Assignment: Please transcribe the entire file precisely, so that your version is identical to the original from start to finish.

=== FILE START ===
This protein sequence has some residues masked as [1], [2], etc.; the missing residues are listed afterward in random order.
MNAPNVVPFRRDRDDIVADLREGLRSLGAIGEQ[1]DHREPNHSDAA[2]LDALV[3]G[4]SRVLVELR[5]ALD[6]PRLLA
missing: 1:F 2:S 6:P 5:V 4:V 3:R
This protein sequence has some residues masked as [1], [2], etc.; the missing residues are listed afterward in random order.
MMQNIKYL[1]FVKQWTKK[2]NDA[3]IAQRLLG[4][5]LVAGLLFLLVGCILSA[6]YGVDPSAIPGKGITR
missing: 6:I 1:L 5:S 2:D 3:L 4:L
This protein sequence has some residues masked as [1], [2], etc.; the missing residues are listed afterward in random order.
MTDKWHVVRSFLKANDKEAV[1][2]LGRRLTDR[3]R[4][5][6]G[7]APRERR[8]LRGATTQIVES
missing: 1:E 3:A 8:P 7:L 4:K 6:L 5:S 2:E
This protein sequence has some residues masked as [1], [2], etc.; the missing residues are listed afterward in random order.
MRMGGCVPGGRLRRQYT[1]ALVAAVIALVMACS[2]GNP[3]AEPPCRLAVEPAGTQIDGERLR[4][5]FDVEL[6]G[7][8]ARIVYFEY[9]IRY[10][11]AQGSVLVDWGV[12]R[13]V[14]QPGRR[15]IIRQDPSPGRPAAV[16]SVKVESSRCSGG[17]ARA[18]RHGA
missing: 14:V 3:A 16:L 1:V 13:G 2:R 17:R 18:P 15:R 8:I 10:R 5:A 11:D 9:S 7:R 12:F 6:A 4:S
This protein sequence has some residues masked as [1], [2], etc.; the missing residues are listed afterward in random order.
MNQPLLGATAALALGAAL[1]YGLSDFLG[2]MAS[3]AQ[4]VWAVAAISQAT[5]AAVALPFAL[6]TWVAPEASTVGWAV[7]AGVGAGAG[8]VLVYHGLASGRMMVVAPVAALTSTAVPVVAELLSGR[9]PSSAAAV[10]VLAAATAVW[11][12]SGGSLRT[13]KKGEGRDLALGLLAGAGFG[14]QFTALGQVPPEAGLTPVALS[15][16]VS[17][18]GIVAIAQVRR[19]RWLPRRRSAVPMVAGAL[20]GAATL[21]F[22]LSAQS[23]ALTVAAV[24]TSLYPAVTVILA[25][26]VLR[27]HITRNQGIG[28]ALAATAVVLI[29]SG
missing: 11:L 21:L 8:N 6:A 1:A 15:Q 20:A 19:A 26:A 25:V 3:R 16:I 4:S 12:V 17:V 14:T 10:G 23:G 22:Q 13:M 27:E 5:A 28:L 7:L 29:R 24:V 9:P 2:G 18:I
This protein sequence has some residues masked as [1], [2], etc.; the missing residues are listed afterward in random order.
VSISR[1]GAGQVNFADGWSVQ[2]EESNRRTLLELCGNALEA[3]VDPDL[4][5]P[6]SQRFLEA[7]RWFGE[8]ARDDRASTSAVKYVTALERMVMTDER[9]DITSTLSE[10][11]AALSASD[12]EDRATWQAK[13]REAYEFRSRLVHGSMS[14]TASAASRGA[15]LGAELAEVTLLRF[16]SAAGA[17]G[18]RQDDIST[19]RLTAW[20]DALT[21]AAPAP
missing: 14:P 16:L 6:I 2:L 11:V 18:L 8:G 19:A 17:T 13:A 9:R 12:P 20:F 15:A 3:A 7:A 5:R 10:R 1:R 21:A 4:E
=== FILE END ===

This protein sequence has some residues masked as [1], [2], etc.; the missing residues are listed afterward in random order.
MNAPNVVPFRRDRDDIVADLREGLRSLGAIGEQ[1]DHREPNHSDAA[2]LDALV[3]G[4]SRVLVELR[5]ALD[6]PRLLA
missing: 1:F 2:S 6:P 5:V 4:V 3:R
This protein sequence has some residues masked as [1], [2], etc.; the missing residues are listed afterward in random order.
MMQNIKYL[1]FVKQWTKK[2]NDA[3]IAQRLLG[4][5]LVAGLLFLLVGCILSA[6]YGVDPSAIPGKGITR
missing: 6:I 1:L 5:S 2:D 3:L 4:L
This protein sequence has some residues masked as [1], [2], etc.; the missing residues are listed afterward in random order.
MTDKWHVVRSFLKANDKEAV[1][2]LGRRLTDR[3]R[4][5][6]G[7]APRERR[8]LRGATTQIVES
missing: 1:E 3:A 8:P 7:L 4:K 6:L 5:S 2:E
This protein sequence has some residues masked as [1], [2], etc.; the missing residues are listed afterward in random order.
MRMGGCVPGGRLRRQYT[1]ALVAAVIALVMACS[2]GNP[3]AEPPCRLAVEPAGTQIDGERLR[4][5]FDVEL[6]G[7][8]ARIVYFEY[9]IRY[10][11]AQGSVLVDWGV[12]R[13]V[14]QPGRR[15]IIRQDPSPGRPAAV[16]SVKVESSRCSGG[17]ARA[18]RHGA
missing: 14:V 3:A 16:L 1:V 13:G 2:R 17:R 18:P 15:R 8:I 10:R 5:A 11:D 9:S 7:R 12:F 6:A 4:S
This protein sequence has some residues masked as [1], [2], etc.; the missing residues are listed afterward in random order.
MNQPLLGATAALALGAAL[1]YGLSDFLG[2]MAS[3]AQ[4]VWAVAAISQAT[5]AAVALPFAL[6]TWVAPEASTVGWAV[7]AGVGAGAG[8]VLVYHGLASGRMMVVAPVAALTSTAVPVVAELLSGR[9]PSSAAAV[10]VLAAATAVW[11][12]SGGSLRT[13]KKGEGRDLALGLLAGAGFG[14]QFTALGQVPPEAGLTPVALS[15][16]VS[17][18]GIVAIAQVRR[19]RWLPRRRSAVPMVAGAL[20]GAATL[21]F[22]LSAQS[23]ALTVAAV[24]TSLYPAVTVILA[25][26]VLR[27]HITRNQGIG[28]ALAATAVVLI[29]SG
missing: 11:L 21:L 8:N 6:A 1:A 15:Q 20:A 19:A 26:A 25:V 3:R 16:I 4:S 12:V 17:V 14:T 10:G 23:G 22:Q 13:M 27:E 5:A 28:L 7:L 29:R 24:V 9:P 2:G 18:I
This protein sequence has some residues masked as [1], [2], etc.; the missing residues are listed afterward in random order.
VSISR[1]GAGQVNFADGWSVQ[2]EESNRRTLLELCGNALEA[3]VDPDL[4][5]P[6]SQRFLEA[7]RWFGE[8]ARDDRASTSAVKYVTALERMVMTDER[9]DITSTLSE[10][11]AALSASD[12]EDRATWQAK[13]REAYEFRSRLVHGSMS[14]TASAASRGA[15]LGAELAEVTLLRF[16]SAAGA[17]G[18]RQDDIST[19]RLTAW[20]DALT[21]AAPAP
missing: 14:P 16:L 6:I 2:L 11:V 18:L 8:G 19:A 17:T 13:A 9:R 12:P 20:F 15:A 3:A 7:A 5:R 10:R 1:R 21:A 4:E